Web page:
For Immediate Release
NAACP Statement on McKinney Police Department Incident
Baltimore, Maryland/McKinney, Texas - The NAACP released the following statement on the McKinney Police Department’s excessive use of force against teenagers between the ages of 13 and 16, including a 14 year old girl clad in a bikini, while attending a pool party in McKinney, Texas.
Tomorrow, Dallas/Fort Worth, state and national NAACP leadership will meet with McKinney Police Chief Greg Conley to demand a thorough investigation led by an independent police agency.
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From Cornell William Brooks, NAACP President and CEO:
“I am deeply disturbed by the McKinney Police Department’s treatment of these African American teenagers. The excessive force on an unarmed 14-year-old girl clad only in a bikini by an officer wearing a uniform and a gun, was particularly troubling. The NAACP has reached out to the families of these young people and will be advocating on their behalf at our meeting with the Chief of Police tomorrow. These teens appeared to be simply attending a pool party and deserved respectful treatment under the law. We are calling for a full investigation of the McKinney Police Department officers and that they be held accountable to the full extent of the law. We also join the community in wrapping our arms around these young people as they heal from the physical and mental scars this incident may have caused. “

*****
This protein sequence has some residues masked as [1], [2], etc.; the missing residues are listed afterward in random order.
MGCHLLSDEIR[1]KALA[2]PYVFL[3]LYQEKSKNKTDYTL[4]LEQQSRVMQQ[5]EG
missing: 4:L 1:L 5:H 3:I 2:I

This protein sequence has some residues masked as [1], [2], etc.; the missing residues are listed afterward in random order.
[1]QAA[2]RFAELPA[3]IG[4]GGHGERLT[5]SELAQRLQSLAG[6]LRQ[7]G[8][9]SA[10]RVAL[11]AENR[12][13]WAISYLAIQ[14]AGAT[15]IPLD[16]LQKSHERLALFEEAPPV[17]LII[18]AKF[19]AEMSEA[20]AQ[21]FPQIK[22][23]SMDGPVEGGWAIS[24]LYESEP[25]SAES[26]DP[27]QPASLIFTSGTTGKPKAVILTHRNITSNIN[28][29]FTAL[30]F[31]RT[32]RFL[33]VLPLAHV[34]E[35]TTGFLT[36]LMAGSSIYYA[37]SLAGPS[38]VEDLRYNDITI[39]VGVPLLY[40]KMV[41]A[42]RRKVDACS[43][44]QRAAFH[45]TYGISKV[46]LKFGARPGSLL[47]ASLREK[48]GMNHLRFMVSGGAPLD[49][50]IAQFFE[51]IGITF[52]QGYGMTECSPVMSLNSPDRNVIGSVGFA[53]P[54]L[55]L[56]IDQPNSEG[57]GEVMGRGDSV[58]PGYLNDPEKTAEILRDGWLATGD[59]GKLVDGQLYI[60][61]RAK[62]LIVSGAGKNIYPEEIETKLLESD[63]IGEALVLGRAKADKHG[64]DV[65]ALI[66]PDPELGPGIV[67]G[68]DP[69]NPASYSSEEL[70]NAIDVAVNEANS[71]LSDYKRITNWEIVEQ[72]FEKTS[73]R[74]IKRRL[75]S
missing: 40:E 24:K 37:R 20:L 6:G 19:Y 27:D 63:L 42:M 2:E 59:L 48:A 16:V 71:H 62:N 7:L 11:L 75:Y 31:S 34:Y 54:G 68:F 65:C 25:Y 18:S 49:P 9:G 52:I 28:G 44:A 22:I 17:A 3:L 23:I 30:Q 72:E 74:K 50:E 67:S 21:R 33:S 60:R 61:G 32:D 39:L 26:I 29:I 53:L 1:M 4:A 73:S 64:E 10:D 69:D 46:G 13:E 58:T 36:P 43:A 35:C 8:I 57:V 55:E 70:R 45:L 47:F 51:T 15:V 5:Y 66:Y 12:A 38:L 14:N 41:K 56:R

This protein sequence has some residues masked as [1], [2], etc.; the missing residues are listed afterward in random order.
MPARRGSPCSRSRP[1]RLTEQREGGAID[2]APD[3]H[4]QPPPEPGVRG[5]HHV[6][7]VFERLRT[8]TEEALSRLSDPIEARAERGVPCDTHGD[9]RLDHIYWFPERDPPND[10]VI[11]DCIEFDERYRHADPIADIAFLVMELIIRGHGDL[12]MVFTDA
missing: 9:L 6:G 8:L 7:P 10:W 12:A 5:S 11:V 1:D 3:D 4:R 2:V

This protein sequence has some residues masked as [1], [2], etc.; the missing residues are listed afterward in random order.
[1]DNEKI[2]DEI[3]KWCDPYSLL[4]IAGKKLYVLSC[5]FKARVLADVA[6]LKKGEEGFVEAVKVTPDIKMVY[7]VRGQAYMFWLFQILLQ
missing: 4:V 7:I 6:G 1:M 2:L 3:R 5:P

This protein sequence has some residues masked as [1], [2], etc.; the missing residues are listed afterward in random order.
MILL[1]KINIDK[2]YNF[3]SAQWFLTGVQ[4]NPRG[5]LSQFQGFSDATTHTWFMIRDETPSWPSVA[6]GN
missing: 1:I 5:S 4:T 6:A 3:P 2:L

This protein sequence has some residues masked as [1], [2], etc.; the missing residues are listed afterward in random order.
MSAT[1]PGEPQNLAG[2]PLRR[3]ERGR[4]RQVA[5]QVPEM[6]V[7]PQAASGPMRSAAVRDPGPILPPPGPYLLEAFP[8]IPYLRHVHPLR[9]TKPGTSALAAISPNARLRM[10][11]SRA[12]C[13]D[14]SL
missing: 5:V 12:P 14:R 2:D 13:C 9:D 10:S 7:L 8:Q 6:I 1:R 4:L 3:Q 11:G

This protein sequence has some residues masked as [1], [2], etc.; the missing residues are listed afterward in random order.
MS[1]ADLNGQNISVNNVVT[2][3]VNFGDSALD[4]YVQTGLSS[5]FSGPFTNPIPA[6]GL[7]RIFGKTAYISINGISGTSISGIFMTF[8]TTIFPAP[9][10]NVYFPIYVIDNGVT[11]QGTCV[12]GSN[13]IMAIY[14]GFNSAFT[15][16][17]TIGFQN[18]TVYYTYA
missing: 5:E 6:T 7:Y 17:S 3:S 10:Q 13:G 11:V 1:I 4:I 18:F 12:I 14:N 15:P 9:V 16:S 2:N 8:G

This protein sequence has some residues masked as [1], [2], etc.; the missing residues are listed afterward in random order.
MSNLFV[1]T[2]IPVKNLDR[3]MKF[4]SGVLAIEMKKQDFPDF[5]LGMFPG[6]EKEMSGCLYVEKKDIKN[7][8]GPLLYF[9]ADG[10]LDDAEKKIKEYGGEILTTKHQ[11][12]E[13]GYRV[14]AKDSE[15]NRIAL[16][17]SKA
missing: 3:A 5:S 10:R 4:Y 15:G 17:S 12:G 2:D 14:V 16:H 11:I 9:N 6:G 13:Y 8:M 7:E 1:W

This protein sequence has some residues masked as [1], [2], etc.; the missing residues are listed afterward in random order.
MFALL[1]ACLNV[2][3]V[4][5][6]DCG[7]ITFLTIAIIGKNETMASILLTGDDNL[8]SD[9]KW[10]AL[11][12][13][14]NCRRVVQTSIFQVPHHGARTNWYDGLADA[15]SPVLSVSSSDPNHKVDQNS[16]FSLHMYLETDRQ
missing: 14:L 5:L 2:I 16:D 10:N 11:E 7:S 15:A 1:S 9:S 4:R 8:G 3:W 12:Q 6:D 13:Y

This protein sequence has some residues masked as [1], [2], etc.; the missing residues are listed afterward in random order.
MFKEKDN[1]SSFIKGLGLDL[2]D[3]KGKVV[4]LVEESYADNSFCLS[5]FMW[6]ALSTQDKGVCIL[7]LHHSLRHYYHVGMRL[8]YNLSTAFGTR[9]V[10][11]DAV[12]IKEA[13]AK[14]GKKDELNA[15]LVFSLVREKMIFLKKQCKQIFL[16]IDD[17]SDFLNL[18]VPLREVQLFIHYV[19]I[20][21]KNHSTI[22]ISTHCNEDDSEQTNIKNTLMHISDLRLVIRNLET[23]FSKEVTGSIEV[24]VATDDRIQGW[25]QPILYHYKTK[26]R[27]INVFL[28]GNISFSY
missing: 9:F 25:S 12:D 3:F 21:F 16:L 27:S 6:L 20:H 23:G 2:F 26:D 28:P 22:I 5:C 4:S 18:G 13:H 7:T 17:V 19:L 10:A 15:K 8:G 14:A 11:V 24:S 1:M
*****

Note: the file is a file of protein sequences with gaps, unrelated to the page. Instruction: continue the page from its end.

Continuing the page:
From Gary Bledsoe, Texas State Conference President:
"From what we have seen on the video, the treatment is inhumane and especially since we are talking about teenagers. These are our children. If there is an explanation for this we would like to know what it is."
From Ricky McNeal, President Garland Texas Branch:
"The NAACP is very concerned about what has occurred, and we have arranged meetings with the Police Department to obtain as much information as possible. Tomorrow NAACP leaders, including myself, National Board Member Bob Lydia and NAACP Arlington Branch President Alisa Simmons will meet with MPD Chief Greg Conley.”
From Alisa Simmons, President Arlington Texas Branch:
"The fundamental problem is the expectation that many officers have when they look at young African Americans. They expect them to be more violent, more dangerous than any other race and they expect them to engage in criminal behavior.”
From Erin Gaddis, Texas Youth and College Division President:
"We will be working as part of the State conference to diligently investigate this matter, and will provide all the assistance we can to the young people in McKinney."
Founded Feb. 12. 1909, the NAACP is the nation's oldest, largest and most widely recognized grassroots–based civil rights organization. Its more than half-million members and supporters throughout the United States and the world are the premier advocates for civil rights in their communities, conducting voter mobilization and monitoring equal opportunity in the public and private sectors.